The number of confirmed victims of the SolarWinds hack is growing. Microsoft has confirmed it was hacked, although its software was not apparently compromised. Reuters had reported that after compromising Microsoft, the hackers had modified its software to distribute malicious files to its clients. Microsoft issued a statement claiming the Reuters article was incorrect and while SolarWinds binaries were found in its environment, they were not found in its production services or customer data. Microsoft said it has now removed the Solarigate/Sunburst backdoor from its environment. Microsoft did however confirm that more than 40 of its customers are known to have been impacted by the hack and have had the backdoor installed, but not via a Microsoft supply chain attack. Around 44% of the companies notified by Microsoft are in the information technology sector and around 18% are government agencies.
While the compromising of SolarWinds Orion allowed the hackers – suspected to be APT29/Cozy Bear – to gain access to the networks of large numbers of SolarWinds clients, that was not the only attack method used in the campaign. Microsoft reports that the 40+ organizations it has notified were “targeted more precisely and compromised through additional and sophisticated measures.” Microsoft President Brad Smith said they attackers were able to pick and choose their targets from a long list of already compromised organizations. CISA has also reported that it has found evidence that SolarWinds is not the only attack vector in this campaign. Other initial access vectors have been identified and are currently being investigated.
The number of organizations and government agencies known to have been compromised is likely to grow substantially over the coming days and weeks. It is also clear that this is not a standard espionage attack, but something far more serious. “It represents an act of recklessness that created a serious technological vulnerability for the United States and the world,” said Smith. “In effect, this is not just an attack on specific targets, but on the trust and reliability of the world’s critical infrastructure in order to advance one nation’s intelligence agency.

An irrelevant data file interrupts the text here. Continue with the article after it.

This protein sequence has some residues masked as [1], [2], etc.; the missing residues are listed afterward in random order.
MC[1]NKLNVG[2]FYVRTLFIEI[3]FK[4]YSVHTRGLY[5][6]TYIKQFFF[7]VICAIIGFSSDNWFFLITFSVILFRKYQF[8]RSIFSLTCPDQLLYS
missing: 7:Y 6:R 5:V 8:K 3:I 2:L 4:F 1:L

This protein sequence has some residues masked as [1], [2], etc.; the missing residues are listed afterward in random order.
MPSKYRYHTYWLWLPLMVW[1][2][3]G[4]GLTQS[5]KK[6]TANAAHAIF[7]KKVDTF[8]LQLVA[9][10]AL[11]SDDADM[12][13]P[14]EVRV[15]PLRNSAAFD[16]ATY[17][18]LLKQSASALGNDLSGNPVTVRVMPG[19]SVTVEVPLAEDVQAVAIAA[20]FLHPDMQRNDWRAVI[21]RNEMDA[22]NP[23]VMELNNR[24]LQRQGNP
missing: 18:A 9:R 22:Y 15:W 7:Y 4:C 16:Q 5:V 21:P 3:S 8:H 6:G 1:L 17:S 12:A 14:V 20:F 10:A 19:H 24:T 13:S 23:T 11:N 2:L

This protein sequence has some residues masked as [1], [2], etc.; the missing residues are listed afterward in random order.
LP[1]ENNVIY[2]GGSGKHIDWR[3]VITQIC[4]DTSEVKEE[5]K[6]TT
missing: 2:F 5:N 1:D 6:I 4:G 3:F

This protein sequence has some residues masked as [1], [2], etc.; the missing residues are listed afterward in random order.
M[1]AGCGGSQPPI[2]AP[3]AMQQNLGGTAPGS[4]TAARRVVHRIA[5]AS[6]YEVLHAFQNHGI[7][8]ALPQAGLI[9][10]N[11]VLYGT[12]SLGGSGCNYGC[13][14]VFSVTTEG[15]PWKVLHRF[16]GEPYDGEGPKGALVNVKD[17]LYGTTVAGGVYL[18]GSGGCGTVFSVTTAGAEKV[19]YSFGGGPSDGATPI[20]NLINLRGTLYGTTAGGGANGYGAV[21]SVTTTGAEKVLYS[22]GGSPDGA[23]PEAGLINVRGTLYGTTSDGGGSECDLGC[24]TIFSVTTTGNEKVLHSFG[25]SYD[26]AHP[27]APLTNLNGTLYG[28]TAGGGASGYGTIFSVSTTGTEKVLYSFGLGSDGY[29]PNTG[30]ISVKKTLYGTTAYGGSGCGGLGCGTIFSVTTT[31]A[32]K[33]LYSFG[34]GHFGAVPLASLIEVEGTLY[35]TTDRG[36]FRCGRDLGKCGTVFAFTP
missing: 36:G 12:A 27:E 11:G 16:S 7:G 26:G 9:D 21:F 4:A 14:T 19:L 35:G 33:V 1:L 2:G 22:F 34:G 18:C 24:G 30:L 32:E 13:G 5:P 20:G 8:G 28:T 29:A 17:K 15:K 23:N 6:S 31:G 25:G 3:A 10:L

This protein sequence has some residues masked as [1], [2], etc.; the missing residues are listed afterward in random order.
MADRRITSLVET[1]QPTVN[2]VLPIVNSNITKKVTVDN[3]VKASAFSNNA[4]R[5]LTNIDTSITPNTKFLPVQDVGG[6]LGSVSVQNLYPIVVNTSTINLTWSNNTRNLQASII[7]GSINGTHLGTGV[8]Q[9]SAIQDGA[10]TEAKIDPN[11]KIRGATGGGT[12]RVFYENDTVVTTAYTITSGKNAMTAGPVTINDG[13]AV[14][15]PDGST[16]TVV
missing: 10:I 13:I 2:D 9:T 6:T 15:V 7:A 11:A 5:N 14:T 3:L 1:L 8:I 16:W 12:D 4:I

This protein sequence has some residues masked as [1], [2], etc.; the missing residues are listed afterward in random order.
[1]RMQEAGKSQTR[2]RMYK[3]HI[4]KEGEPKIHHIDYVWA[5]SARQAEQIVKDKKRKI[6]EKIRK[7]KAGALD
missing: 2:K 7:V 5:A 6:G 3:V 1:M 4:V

CISA, the FBI, and ODNI have now confirmed in a joint statement that many government departments were compromised in the SolarWinds attack, with the victims now known to include the Department of Energy (DoE) and its National Nuclear Security Administration (NNSA). The NNSA maintains the U.S. nuclear stockpile, and the Federal Energy Regulatory Commission (FERC), which oversees the entire department, was also compromised.
The DoE reports that in addition to being impacted by the espionage aspect of the campaign, more damage has been done at FERC than other agencies, confirming they have found evidence of “highly malicious activity.” The exact nature of that activity has not been disclosed publicly.
“CISA has determined that this threat poses a grave risk to the Federal Government and state, local, tribal, and territorial governments as well as critical infrastructure entities and other private sector organizations,” according to a statement released by the Agency.
In addition to the government agencies already named, others also known to have been affected include the US Treasury, US NTIA, US Department of Homeland Security, US Department of Commerce’s National Telecommunications and Information Administration (NTIA), US Department of State, US Department of Health’s National Institutes of Health (NIH), and the Cybersecurity and Infrastructure Agency (CISA). Around 18,000 SolarWinds customers have been affected.
FireEye, which was the first to identify the campaign after itself falling victim, has released IoCs that can be used to identify whether an attack has occurred. FireEye, in collaboration with Microsoft and GoDaddy, has also created a kill switch that can be used to cause the malware to terminate itself.